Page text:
BEST DRAMA SUPPORTING ACTOR: John Lithgow, “The Crown.” Winston Churchill? Come on, they don’t get better. Ron Cephas Jones (“This is Us”) is an outside threat.

Stranger things

"Stranger Things," a cult Netflix series featuring, from left, Caleb McLaughlin, Finn Wolfhard, Millie Bobby Brown and Gaten Matarazzo, is boosting the popularity of "Dungeons & Dragons." The science fiction show, set in the 1980s, revolves around a group of young role-playing game fanatics.

BEST DRAMA SUPPORTING ACTRESS: Chrissy Metz (“This is Us”) is a popular choice but Millie Bobby Brown attracted attention with “Stranger Things.” The others should be glad they’re in the category.

BEST LIMITED SERIES: My choice is “Feud” or “Fargo” but “Big Little Lies” has the clout of HBO behind it. Plus, a win for “Lies” would give stars Reese Witherspoon and Nicole Kidman (who also produced) trophies, clearing the way for someone else to win in the Actress category. Think: “Lies.”

BEST LIMITED SERIES ACTOR: Impossible to call. Ewan McGregor (“Fargo”) played two roles; Robert De Niro (“The Wizard of Lies”) gave one of his best performances in years; Geoffrey Rush (“Genius”) made Albert Einstein cool again. Benedict Cumberbatch and two “Night Of” stars are also in the hunt. Anyone winning is fine with us.

BEST LIMITED SERIES ACTRESS: Nicole Kidman has her fans but Carrie Coon (“Fargo”) would be a superb choice. She had two strong series this year (“The Leftovers” is the other) and a command of the “Fargo” accent that was admirable. She’s our choice. But if Emmy plays it safe, Jessica Lange returns to the stage for her work as Joan Crawford in “Feud.”

BEST SUPPORTING ACTOR/MOVIE, LIMITED SERIES: Alexander Skarsgard (“Big Little Lies”). Alfred Molina (“Feud”) finishes in second.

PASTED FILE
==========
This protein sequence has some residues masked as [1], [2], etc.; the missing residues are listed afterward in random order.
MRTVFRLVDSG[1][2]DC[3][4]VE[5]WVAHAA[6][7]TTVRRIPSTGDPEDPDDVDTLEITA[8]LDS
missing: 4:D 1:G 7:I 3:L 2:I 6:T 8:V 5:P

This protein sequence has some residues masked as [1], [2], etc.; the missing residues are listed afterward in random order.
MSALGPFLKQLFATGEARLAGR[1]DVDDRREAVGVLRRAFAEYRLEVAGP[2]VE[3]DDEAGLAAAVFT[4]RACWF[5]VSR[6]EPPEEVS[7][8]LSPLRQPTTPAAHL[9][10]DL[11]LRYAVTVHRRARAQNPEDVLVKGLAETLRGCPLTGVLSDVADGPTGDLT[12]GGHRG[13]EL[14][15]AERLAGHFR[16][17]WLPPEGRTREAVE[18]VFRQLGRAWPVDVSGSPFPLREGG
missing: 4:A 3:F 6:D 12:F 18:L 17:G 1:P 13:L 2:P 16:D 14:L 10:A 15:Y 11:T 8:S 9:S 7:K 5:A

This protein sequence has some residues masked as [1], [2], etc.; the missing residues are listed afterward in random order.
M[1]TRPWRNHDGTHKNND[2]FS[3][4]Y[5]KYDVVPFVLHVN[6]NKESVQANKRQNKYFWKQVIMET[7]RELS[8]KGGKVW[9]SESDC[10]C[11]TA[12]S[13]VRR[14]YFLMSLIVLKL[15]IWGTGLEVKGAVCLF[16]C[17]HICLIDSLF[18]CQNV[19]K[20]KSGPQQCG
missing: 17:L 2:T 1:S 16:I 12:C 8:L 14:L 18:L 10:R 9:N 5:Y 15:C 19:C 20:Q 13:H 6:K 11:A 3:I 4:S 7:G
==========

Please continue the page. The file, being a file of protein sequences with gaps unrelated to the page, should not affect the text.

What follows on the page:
Big Little Lies

Nicole Kidman stars in "Big Little Lies."

BEST SUPPORTING ACTRESS/MOVIE, LIMITED SERIES: Laura Dern (“Big Little Lies”); Judy Davis (“Feud”) is a good alternate but Regina King (“American Crime”) has two trophies on her shelf to press her case. Guilty pleasure: Jackie Hoffman winning for “Feud.”

BEST TV MOVIE: “Black Mirror: San Junipero” is the critics’ choice. “The Wizard of Lies” could be a way of rewarding De Niro without giving him Best Actor.

BEST VARIETY TALK SERIES: “Jimmy Kimmel Live” is our fave but “The Late Show with Stephen Colbert” made waves this year.

BEST VARIETY SKETCH SERIES: “Saturday Night Live.” If it’s ever going to return to the winners’ circle, it’s this year.

In other categories, look for “The Crown,” “Feud” and “The Handmaid’s Tale” to duke it out for creative awards. Aziz Ansari and Lena Waithe should get a comedy trophy for writing “Master of None” and Bruce Miller should get the drama one for “Handmaid’s Tale.”

If Donald Glover has a big night, he could go home with Best Comedy, Best Comedy Actor, Best Directing and Best Writing. But that kind of run rarely happens at the Emmy Awards.

The 69th Annual Emmy Awards will be presented Sept. 17 on CBS. Stephen Colbert hosts.